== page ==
Earl Sweatshirt, the chained-up monster in the basement of the Odd Future crew, has the strongest back in music. There’s no other way one could explain how he’s managed to survive carrying the planet-sized mound of hype surrounding his debut album, Doris. There hasn’t been this much anticipation surrounding an album since Kanye had everyone wondering just what the hell he’d do after releasing his electro record and telling Taylor Swift to wait a second.
Props where props are due, a rapper less in charge of his psychic and creative faculties would have acquiesced to the Marianas Trench-like pressure and crumbled. Earl has not only persevered, he’s managed to create a very respectable and highly listenable piece of work in the process. It’s not the five mic classic everyone was anticipating with sweaty-palms and nervous poise, but so far nothing from the Odd Future camp really has been.
In Doris, rhymes are strategically blended with on-point punchlines, metaphors, similes, Earl’s trademark alliteration, in-jokes, references, call-outs and self-referencing meta, then tightly rolled like a masterfully assembled blunt. Earl deftly traverses through the skate park of the English language, popping every trick he knows without ever betraying an air of showboating, nor wallowing in purposeless fill-in-the-blank rhyming. There’s a sharp intelligence that resides behind every line.
Watch: Earl Sweatshirt feat. Tyler, The Creator – WHOA
The bulk of the instrumental work was self-produced by Earl himself, under the moniker randomblackguy. His beats are mostly hash-laced, repetitive, woozy dirges that revolve like a bullet in slow-motion. Doris also features beat contributions from RZA, The Neptunes, Tyler, The Creator, BadBadNotGood and verses supplied by Tyler, OF alum Domo Genesis, Mac Miller and most notably Frank Ocean, who steals the show on Sunday, displaying the considerable rhyme muscle he first flexed on Oldie.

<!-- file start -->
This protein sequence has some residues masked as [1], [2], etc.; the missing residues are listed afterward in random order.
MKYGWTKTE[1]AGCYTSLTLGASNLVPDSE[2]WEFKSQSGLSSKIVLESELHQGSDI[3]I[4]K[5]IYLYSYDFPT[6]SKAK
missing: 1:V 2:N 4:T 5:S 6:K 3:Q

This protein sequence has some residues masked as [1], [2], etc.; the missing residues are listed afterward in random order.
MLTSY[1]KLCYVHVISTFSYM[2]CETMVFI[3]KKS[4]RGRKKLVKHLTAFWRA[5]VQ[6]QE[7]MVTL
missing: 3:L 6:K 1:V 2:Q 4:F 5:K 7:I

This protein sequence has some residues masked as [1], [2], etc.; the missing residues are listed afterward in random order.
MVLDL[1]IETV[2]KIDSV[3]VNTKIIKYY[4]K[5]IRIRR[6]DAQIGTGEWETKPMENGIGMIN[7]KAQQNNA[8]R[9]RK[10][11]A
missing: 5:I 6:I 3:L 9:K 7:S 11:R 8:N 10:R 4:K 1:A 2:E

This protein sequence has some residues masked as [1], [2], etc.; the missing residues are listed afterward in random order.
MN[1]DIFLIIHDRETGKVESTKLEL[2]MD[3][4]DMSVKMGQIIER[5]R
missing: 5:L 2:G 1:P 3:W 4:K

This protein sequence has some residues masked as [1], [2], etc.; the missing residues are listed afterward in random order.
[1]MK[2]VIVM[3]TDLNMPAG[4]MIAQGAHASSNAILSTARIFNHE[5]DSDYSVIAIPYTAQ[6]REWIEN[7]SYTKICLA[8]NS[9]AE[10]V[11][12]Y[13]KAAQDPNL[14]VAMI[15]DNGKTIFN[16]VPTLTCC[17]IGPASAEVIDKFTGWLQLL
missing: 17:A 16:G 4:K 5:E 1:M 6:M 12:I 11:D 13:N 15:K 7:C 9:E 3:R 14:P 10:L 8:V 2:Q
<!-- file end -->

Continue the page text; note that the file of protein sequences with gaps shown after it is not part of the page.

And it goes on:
Besides keeping the dweebs at Rap Genius busy with lines like “Stone cold, hardly fucking with these niggas, nigga listen / The description doesn’t fit, if not a synonym of menace, then forget it”, there’s a palpable isolation and melancholy throughout the album’s 15 tracks. Most readers will have already heard Chum, the piano-centred lament over Earl’s absentee father. But Doris plumbs the recesses a little deeper, delivering prescient insights that are lightyears away from 2010’s EARL, encapsulated in maze-like rhymes:
“Eating like the kids when you take ‘em off Ritalin / Throwing temper tantrums at the window of your whip again / Sweeping up the glass to use it as a garnish over / Tracks damaged like the leg he limping to the barn with, chickenshits”
Watch: Earl Sweatshirt – Chum
But unfortunately, the pathos is the only thing really linking these songs together. Each cut on Doris is a fantastic rap song in and of itself, but a collection of songs does not an album make. The scrappy assembly of YouTube killers and tucked-away gems, go-nowhere instrumental interludes and short capsule tracks has Doris sounding more like a high-quality mixtape than a full-fledged album.
But it’s a very, very high quality mixtape slash album. The individual tracks don’t contribute to anything bigger than the sum of their parts, but it’s a sum that’s incalculable to most young rappers in the game. You’ll find yourself returning to Doris again and again to unravel the Rube Goldberg-like verbal traps that Earl has set. His lyrics bring a whole new meaning to the term “rhyme scheme.” Doris is an artefact of increasing returns.
Plus, no one will ever be this good at talking about weed, so no one else will ever again have to. Find something new to talk about, potheads. It’s over, Earl Sweatshirt just won weed.
Watch: Earl Sweatshirt feat. Vince Staples & Casey Veggies – Hive